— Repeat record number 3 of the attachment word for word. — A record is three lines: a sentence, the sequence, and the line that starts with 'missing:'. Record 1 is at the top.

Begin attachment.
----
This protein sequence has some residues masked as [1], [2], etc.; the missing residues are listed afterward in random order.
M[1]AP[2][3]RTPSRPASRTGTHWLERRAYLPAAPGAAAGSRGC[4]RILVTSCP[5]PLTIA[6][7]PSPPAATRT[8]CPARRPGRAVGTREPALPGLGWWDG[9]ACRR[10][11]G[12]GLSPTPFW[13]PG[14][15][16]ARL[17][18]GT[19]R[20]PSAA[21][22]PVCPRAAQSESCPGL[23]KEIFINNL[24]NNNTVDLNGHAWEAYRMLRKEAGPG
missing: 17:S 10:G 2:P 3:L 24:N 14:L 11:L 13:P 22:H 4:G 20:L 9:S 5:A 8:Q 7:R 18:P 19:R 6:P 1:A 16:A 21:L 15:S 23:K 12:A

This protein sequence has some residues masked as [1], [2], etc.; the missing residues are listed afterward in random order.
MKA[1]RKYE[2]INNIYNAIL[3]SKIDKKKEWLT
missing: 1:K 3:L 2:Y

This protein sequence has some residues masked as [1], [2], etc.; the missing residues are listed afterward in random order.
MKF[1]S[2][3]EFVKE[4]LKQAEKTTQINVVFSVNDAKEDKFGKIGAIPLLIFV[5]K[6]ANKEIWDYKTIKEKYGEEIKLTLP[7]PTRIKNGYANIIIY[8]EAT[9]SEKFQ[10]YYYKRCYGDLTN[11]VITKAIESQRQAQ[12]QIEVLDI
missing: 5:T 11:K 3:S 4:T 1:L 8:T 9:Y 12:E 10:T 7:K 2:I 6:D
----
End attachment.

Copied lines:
This protein sequence has some residues masked as [1], [2], etc.; the missing residues are listed afterward in random order.
MKF[1]S[2][3]EFVKE[4]LKQAEKTTQINVVFSVNDAKEDKFGKIGAIPLLIFV[5]K[6]ANKEIWDYKTIKEKYGEEIKLTLP[7]PTRIKNGYANIIIY[8]EAT[9]SEKFQ[10]YYYKRCYGDLTN[11]VITKAIESQRQAQ[12]QIEVLDI
missing: 5:T 11:K 3:S 4:T 1:L 8:T 9:Y 12:E 10:T 7:K 2:I 6:D